Bolt maintains a relationship with Night Shift Brewery in Everett, Massachusetts, supporting its move into coffee roasting. At the request of Dolores (100 Hope St), a restaurant from the Meza family behind El Rancho Grande (311 Plainfield St), Bolt developed its Peñas Negras roast, sourcing beans from Pluma Hidalgo in Oaxaca, Mexico. A nascent program to support local businesses and organizations includes an upcoming blend to benefit the Montessori Community School of Rhode Island and another under development for Lang’s Bowlarama (225 Niantic Ave, Cranston).
“We’re a hospitality business,” said Kamila Garay, general manager of operations for Bolt’s new cafe. “We get to facilitate that through coffee, through food, and through beer and wine.”
Garay attended RINIMC High School, a nursing charter school in Providence, located across a parking lot from Bolt when it opened at the Dean. She sometimes skipped class to stay longer, she said, sitting in her nursing scrubs with a cup of coffee while getting to know the staff and customers. When the RISD Museum location opened in 2016, Gibb offered her a job as a barista. Garay said through her work with Bolt she believed coffee could bring people together and good service could play a role in giving people the respect they deserved.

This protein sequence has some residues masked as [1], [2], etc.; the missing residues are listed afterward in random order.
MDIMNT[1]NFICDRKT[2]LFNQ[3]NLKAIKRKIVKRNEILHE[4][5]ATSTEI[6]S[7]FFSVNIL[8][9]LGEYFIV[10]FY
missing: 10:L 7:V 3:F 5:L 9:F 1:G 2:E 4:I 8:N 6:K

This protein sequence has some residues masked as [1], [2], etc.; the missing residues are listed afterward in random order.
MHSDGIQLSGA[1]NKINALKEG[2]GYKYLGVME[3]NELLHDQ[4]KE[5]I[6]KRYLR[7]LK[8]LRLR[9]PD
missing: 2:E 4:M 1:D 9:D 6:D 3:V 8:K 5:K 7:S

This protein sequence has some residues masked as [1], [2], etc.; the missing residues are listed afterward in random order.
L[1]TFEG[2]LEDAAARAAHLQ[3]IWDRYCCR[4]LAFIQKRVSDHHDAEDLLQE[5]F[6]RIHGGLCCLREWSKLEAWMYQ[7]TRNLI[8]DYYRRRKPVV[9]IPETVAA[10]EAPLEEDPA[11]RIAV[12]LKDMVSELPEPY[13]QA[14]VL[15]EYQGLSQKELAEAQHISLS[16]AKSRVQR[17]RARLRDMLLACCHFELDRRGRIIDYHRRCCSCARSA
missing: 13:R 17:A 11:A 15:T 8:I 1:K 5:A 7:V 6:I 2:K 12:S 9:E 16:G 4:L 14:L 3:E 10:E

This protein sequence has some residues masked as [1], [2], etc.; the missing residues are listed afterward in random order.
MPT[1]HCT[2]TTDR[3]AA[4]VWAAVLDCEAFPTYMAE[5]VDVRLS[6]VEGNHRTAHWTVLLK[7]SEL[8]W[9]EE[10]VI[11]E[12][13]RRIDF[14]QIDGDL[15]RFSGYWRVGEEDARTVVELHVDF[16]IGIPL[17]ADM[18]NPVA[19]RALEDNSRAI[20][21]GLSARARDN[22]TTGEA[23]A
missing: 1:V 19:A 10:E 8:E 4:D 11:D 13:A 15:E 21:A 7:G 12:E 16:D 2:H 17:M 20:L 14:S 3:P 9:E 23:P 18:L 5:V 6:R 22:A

“We just want people to feel like they belong somewhere, like this is a place for them,” said Garay. “Our business is more than just a business. It really is a community.”
At the end of the 19th century, the Washington Street building was home to Snow & Farnham publishing house, which emerged from the Providence Press Company. While Texas publisher A.H. Belo was getting The Dallas Morning News off the ground, his Providence contemporary Joseph Ellis Coffee Farnham published a travelogue of a trip he took from Providence to Dallas. Over the years, other tenants specialized in elastic stockings, billiard supplies, engraved stationery and women’s hats. The Good Luck Tea & Coffee Shoppe sat upstairs, advertised before World War II as “a quiet place to lunch and rest.” On the back side stood Fay’s Theatre, a vaudeville house and cinema, torn down in 1951. After the block was demolished and rebuilt as the Shoppers Parkade during the 1960s, Winkler’s Steak House and the Buttery Coffee Shop found homes in the parking garage. The Buttery became a Mister Donut before the franchise faded after its acquisition and conversion into Dunkin’ Donuts.